It would take Ofsted more than 80 years to assess all the country’s multi-academy trusts under the current rate using its new system for checking on the academy chains.
Tes can reveal that the inspectorate will check on the performance of just a dozen MATs this year under its new summary evaluations.
Ofsted said it only had the resources to assess 12 MATs a year but would be open to increasing this if it was given more funding to do so.
The new inspection plan was launched to give the watchdog an accurate picture of how trusts operate by looking at a "broad range" of MATs.
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However, the figures revealed today suggest that Ofsted will only ever be assessing a tiny fraction of the country's MATs.
Ofsted has been pushing the Department for Education to be able to do more to inspect the work of MATs under both chief inspector Amanda Spielman and her predecessor Sir Michael Wilshaw.
Ofsted checks on academy trusts
It is not allowed to carry out MAT inspections or give the trusts grades.
The inspectorate has developed a new MAT summary evaluation whereby it inspects groups of schools in one trust over one or two terms and then produces a summary of its findings about the MAT after the individual school inspection reports have been published.
It has carried out five evaluations of MATs so far this year and plans to do another seven before 2020.
Tes revealed yesterday that Ofsted had published a critical summary evaluation report into Bishop Anthony Educational Trust after inspecting eight of its schools.
An Ofsted spokesman said: “We select the providers inspected for MAT summary evaluations based on trying to get a broad range of academies in terms of region, size and performance.”
When asked why only 12 MATs were being looked at this year, the spokesman added: “We currently only have the resources for 12 MAT summary evaluations each year, but would be open to doing more if additional funding were available.”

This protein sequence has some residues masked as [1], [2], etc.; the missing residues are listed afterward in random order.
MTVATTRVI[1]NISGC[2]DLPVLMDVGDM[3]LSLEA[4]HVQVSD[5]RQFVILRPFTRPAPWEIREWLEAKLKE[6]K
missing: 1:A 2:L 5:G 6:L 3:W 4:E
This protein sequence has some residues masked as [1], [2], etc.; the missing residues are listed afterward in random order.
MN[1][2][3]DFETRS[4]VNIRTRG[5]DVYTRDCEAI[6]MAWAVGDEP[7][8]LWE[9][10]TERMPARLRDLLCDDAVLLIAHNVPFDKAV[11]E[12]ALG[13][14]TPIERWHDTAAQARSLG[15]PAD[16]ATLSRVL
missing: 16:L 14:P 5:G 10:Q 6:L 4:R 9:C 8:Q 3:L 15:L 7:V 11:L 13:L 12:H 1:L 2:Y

Ofsted admitted last year that the majority of MATs would not be assessed through its summary evaluation system.
However, it said it was aiming to "select a broad range of MATs to visit, not just those that may be a cause for concern.
"This is to ensure that we can gain an accurate and balanced understanding of the contribution that MATs make to the school system," it added.
The most recent consolidated accounts for academies, published by the DfE last year, showed that there were 987 MATs running schools.
The other four trusts to receive a summary evaluation so far this year are Fylde Coast Academy Trust, Oxford Diocesan Schools Trust, the Active Learning Trust and Truro and Penwith Academy Trust.
Last year education secretary Damian Hinds set limits on how Ofsted should carry out its new checks on MATs.
Ofsted’s evaluation not only includes inspections of a group of schools but also survey visits to schools within the MAT – if the trust agrees – that are not being inspected.
Mr Hinds has written to Ms Spielman urging the inspectorate not to place “undue burden” on MATs when visiting these schools, and also told Ofsted not to refer to its findings as MAT inspections.
“On the school survey visits, in particular, I ask that you make clear that it is school and MAT leaders’ choice whether inspectors can visit schools that are not being inspected and to ensure that these visits do not create undue burdens on the schools or MAT," his letter says.
The inspectorate's evaluation comes in two stages. Ofsted carries out a batch inspection of schools within a trust. A regional or national director will then decide whether to go ahead with a summary evaluation of the trust, which involves discussing the report's findings with MAT leaders.